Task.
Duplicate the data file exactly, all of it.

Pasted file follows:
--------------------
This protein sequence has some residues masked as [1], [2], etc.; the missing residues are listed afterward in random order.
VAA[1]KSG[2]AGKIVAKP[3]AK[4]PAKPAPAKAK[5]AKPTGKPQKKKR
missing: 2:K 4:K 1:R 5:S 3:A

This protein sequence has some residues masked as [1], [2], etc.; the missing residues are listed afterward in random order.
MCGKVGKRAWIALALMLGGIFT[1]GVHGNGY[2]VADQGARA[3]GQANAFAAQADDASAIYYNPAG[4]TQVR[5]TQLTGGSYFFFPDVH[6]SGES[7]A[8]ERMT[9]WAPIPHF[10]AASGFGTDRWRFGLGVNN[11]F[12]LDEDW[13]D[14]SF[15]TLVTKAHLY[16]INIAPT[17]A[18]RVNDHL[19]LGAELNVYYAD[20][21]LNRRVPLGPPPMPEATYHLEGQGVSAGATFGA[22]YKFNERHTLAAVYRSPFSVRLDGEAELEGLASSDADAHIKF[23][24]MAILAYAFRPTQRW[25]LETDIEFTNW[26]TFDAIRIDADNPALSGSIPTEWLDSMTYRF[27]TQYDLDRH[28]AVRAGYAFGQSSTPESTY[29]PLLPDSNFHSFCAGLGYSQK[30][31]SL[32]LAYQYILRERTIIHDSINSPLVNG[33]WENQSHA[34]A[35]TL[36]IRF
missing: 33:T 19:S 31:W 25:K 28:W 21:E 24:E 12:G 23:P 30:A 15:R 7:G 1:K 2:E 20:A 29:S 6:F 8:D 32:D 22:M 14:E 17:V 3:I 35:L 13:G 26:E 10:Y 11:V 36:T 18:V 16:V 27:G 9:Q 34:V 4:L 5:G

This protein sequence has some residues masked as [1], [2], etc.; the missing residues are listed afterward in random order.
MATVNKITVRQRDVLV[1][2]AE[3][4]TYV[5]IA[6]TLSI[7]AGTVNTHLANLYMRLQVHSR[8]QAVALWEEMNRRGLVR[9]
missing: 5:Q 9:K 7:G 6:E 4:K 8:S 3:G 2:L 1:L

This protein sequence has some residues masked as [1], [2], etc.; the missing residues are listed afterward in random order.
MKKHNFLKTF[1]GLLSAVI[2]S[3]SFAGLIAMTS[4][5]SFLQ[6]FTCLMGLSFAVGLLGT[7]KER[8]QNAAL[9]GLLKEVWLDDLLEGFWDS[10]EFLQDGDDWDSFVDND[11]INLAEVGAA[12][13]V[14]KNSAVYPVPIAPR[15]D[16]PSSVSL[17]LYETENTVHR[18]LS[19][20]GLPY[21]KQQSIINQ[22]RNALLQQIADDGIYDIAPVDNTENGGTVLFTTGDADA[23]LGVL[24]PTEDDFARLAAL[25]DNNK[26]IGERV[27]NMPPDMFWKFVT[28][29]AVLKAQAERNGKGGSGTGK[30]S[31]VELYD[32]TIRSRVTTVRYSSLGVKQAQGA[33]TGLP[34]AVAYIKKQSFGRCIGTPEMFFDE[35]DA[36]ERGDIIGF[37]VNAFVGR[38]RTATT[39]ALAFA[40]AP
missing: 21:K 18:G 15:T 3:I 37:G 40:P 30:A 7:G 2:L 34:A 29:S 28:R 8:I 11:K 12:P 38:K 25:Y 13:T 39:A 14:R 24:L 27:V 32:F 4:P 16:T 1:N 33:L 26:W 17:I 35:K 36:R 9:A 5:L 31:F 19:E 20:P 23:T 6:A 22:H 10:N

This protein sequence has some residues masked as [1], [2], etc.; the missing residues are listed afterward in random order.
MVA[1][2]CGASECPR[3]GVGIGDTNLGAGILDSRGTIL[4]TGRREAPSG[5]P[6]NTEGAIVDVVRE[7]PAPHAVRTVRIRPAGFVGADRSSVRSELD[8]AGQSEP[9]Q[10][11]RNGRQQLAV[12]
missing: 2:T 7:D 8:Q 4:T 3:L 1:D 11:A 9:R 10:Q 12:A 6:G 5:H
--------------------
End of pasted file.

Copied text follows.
This protein sequence has some residues masked as [1], [2], etc.; the missing residues are listed afterward in random order.
VAA[1]KSG[2]AGKIVAKP[3]AK[4]PAKPAPAKAK[5]AKPTGKPQKKKR
missing: 2:K 4:K 1:R 5:S 3:A

This protein sequence has some residues masked as [1], [2], etc.; the missing residues are listed afterward in random order.
MCGKVGKRAWIALALMLGGIFT[1]GVHGNGY[2]VADQGARA[3]GQANAFAAQADDASAIYYNPAG[4]TQVR[5]TQLTGGSYFFFPDVH[6]SGES[7]A[8]ERMT[9]WAPIPHF[10]AASGFGTDRWRFGLGVNN[11]F[12]LDEDW[13]D[14]SF[15]TLVTKAHLY[16]INIAPT[17]A[18]RVNDHL[19]LGAELNVYYAD[20][21]LNRRVPLGPPPMPEATYHLEGQGVSAGATFGA[22]YKFNERHTLAAVYRSPFSVRLDGEAELEGLASSDADAHIKF[23][24]MAILAYAFRPTQRW[25]LETDIEFTNW[26]TFDAIRIDADNPALSGSIPTEWLDSMTYRF[27]TQYDLDRH[28]AVRAGYAFGQSSTPESTY[29]PLLPDSNFHSFCAGLGYSQK[30][31]SL[32]LAYQYILRERTIIHDSINSPLVNG[33]WENQSHA[34]A[35]TL[36]IRF
missing: 33:T 19:S 31:W 25:K 28:W 21:E 24:E 12:G 23:P 30:A 15:R 7:G 1:K 2:E 20:A 29:S 6:F 8:D 32:D 22:M 14:E 17:V 3:I 35:L 13:G 26:E 10:Y 11:V 36:T 18:V 16:V 27:G 9:Q 34:V 4:L 5:G

This protein sequence has some residues masked as [1], [2], etc.; the missing residues are listed afterward in random order.
MATVNKITVRQRDVLV[1][2]AE[3][4]TYV[5]IA[6]TLSI[7]AGTVNTHLANLYMRLQVHSR[8]QAVALWEEMNRRGLVR[9]
missing: 5:Q 9:K 7:G 6:E 4:K 8:S 3:G 2:L 1:L

This protein sequence has some residues masked as [1], [2], etc.; the missing residues are listed afterward in random order.
MKKHNFLKTF[1]GLLSAVI[2]S[3]SFAGLIAMTS[4][5]SFLQ[6]FTCLMGLSFAVGLLGT[7]KER[8]QNAAL[9]GLLKEVWLDDLLEGFWDS[10]EFLQDGDDWDSFVDND[11]INLAEVGAA[12][13]V[14]KNSAVYPVPIAPR[15]D[16]PSSVSL[17]LYETENTVHR[18]LS[19][20]GLPY[21]KQQSIINQ[22]RNALLQQIADDGIYDIAPVDNTENGGTVLFTTGDADA[23]LGVL[24]PTEDDFARLAAL[25]DNNK[26]IGERV[27]NMPPDMFWKFVT[28][29]AVLKAQAERNGKGGSGTGK[30]S[31]VELYD[32]TIRSRVTTVRYSSLGVKQAQGA[33]TGLP[34]AVAYIKKQSFGRCIGTPEMFFDE[35]DA[36]ERGDIIGF[37]VNAFVGR[38]RTATT[39]ALAFA[40]AP
missing: 21:K 18:G 15:T 3:I 37:G 40:P 30:A 7:G 2:L 34:A 29:S 28:R 8:I 11:K 12:P 38:K 25:Y 13:T 39:A 14:R 24:L 27:V 32:F 4:P 16:T 1:N 33:L 26:W 17:I 35:K 36:R 9:A 5:L 31:F 19:E 20:P 23:T 6:A 22:H 10:N

This protein sequence has some residues masked as [1], [2], etc.; the missing residues are listed afterward in random order.
MVA[1][2]CGASECPR[3]GVGIGDTNLGAGILDSRGTIL[4]TGRREAPSG[5]P[6]NTEGAIVDVVRE[7]PAPHAVRTVRIRPAGFVGADRSSVRSELD[8]AGQSEP[9]Q[10][11]RNGRQQLAV[12]
missing: 2:T 7:D 8:Q 4:T 3:L 1:D 11:A 9:R 10:Q 12:A 6:G 5:H